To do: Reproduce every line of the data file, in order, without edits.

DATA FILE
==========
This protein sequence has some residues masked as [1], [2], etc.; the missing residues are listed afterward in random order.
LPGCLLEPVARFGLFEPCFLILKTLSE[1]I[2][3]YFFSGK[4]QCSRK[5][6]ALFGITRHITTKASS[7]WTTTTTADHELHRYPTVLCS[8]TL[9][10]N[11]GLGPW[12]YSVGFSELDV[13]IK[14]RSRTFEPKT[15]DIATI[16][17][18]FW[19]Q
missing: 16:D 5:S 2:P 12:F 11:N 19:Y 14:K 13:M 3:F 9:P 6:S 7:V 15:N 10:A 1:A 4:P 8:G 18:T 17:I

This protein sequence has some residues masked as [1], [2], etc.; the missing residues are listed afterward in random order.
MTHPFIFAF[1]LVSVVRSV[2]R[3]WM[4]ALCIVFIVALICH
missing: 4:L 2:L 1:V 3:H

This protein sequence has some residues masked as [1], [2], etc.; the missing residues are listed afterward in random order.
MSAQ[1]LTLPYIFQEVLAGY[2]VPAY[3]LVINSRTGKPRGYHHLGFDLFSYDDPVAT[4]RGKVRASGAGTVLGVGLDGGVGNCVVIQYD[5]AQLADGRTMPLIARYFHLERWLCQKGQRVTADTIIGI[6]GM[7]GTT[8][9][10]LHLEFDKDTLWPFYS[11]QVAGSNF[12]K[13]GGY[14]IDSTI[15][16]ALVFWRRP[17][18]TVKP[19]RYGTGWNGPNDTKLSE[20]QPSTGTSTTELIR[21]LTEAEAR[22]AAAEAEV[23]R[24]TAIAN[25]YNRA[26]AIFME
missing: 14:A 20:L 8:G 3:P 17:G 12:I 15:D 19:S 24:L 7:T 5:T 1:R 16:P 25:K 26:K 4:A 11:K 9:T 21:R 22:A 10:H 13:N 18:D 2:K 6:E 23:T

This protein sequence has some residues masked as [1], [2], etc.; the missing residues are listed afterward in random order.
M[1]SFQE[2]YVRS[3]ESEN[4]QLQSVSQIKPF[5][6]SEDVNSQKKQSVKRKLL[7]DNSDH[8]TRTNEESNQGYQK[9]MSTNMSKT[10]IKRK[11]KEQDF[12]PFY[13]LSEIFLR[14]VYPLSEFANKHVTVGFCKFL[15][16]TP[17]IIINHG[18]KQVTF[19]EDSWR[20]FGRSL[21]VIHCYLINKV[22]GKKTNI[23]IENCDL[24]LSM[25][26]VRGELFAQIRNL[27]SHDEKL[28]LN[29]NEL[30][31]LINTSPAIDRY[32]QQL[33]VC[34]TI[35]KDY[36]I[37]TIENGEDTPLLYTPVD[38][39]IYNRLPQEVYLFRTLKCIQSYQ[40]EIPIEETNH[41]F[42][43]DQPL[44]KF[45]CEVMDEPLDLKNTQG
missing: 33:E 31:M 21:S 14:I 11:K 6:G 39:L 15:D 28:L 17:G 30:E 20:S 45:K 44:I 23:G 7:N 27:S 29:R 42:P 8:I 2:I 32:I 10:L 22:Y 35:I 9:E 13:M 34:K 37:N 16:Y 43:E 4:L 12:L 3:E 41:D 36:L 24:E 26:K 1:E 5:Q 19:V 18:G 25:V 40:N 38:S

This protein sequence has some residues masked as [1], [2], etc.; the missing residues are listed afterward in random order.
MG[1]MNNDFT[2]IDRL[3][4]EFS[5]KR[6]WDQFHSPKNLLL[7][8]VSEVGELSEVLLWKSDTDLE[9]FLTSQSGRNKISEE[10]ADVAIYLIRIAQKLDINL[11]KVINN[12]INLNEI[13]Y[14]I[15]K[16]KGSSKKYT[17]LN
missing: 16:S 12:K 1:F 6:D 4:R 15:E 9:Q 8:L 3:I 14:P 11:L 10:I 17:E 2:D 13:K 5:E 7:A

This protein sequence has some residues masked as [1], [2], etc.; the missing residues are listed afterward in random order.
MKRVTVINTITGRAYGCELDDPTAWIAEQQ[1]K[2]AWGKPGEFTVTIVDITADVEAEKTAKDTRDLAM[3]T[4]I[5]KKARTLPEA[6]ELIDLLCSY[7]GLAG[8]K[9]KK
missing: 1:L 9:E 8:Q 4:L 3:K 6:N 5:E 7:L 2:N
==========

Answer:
This protein sequence has some residues masked as [1], [2], etc.; the missing residues are listed afterward in random order.
LPGCLLEPVARFGLFEPCFLILKTLSE[1]I[2][3]YFFSGK[4]QCSRK[5][6]ALFGITRHITTKASS[7]WTTTTTADHELHRYPTVLCS[8]TL[9][10]N[11]GLGPW[12]YSVGFSELDV[13]IK[14]RSRTFEPKT[15]DIATI[16][17][18]FW[19]Q
missing: 16:D 5:S 2:P 12:F 11:N 19:Y 14:K 13:M 3:F 9:P 6:S 7:V 15:N 10:A 1:A 4:P 8:G 18:T 17:I

This protein sequence has some residues masked as [1], [2], etc.; the missing residues are listed afterward in random order.
MTHPFIFAF[1]LVSVVRSV[2]R[3]WM[4]ALCIVFIVALICH
missing: 4:L 2:L 1:V 3:H

This protein sequence has some residues masked as [1], [2], etc.; the missing residues are listed afterward in random order.
MSAQ[1]LTLPYIFQEVLAGY[2]VPAY[3]LVINSRTGKPRGYHHLGFDLFSYDDPVAT[4]RGKVRASGAGTVLGVGLDGGVGNCVVIQYD[5]AQLADGRTMPLIARYFHLERWLCQKGQRVTADTIIGI[6]GM[7]GTT[8][9][10]LHLEFDKDTLWPFYS[11]QVAGSNF[12]K[13]GGY[14]IDSTI[15][16]ALVFWRRP[17][18]TVKP[19]RYGTGWNGPNDTKLSE[20]QPSTGTSTTELIR[21]LTEAEAR[22]AAAEAEV[23]R[24]TAIAN[25]YNRA[26]AIFME
missing: 14:A 20:L 8:G 3:P 17:G 12:I 15:D 19:S 24:L 7:T 5:T 1:R 16:P 25:K 26:K 4:A 11:K 9:T 21:R 22:A 10:H 13:N 18:D 2:K 6:E 23:T

This protein sequence has some residues masked as [1], [2], etc.; the missing residues are listed afterward in random order.
M[1]SFQE[2]YVRS[3]ESEN[4]QLQSVSQIKPF[5][6]SEDVNSQKKQSVKRKLL[7]DNSDH[8]TRTNEESNQGYQK[9]MSTNMSKT[10]IKRK[11]KEQDF[12]PFY[13]LSEIFLR[14]VYPLSEFANKHVTVGFCKFL[15][16]TP[17]IIINHG[18]KQVTF[19]EDSWR[20]FGRSL[21]VIHCYLINKV[22]GKKTNI[23]IENCDL[24]LSM[25][26]VRGELFAQIRNL[27]SHDEKL[28]LN[29]NEL[30][31]LINTSPAIDRY[32]QQL[33]VC[34]TI[35]KDY[36]I[37]TIENGEDTPLLYTPVD[38][39]IYNRLPQEVYLFRTLKCIQSYQ[40]EIPIEETNH[41]F[42][43]DQPL[44]KF[45]CEVMDEPLDLKNTQG
missing: 33:E 31:M 21:S 14:I 11:K 6:G 39:L 15:D 28:L 17:G 30:E 20:S 45:K 44:I 23:G 7:N 27:S 29:R 42:P 8:I 2:I 32:I 10:L 22:Y 35:I 9:E 13:M 34:K 37:N 16:Y 43:E 4:L 12:L 3:E 41:D 36:L 24:E 26:K 1:E 5:Q 19:V 18:G 25:V 40:N 38:S

This protein sequence has some residues masked as [1], [2], etc.; the missing residues are listed afterward in random order.
MG[1]MNNDFT[2]IDRL[3][4]EFS[5]KR[6]WDQFHSPKNLLL[7][8]VSEVGELSEVLLWKSDTDLE[9]FLTSQSGRNKISEE[10]ADVAIYLIRIAQKLDINL[11]KVINN[12]INLNEI[13]Y[14]I[15]K[16]KGSSKKYT[17]LN
missing: 16:S 12:K 1:F 6:D 4:R 15:E 9:Q 8:L 3:I 14:P 11:L 10:I 17:E 2:D 13:K 5:E 7:A

This protein sequence has some residues masked as [1], [2], etc.; the missing residues are listed afterward in random order.
MKRVTVINTITGRAYGCELDDPTAWIAEQQ[1]K[2]AWGKPGEFTVTIVDITADVEAEKTAKDTRDLAM[3]T[4]I[5]KKARTLPEA[6]ELIDLLCSY[7]GLAG[8]K[9]KK
missing: 1:L 9:E 8:Q 4:L 3:K 6:N 5:E 7:L 2:N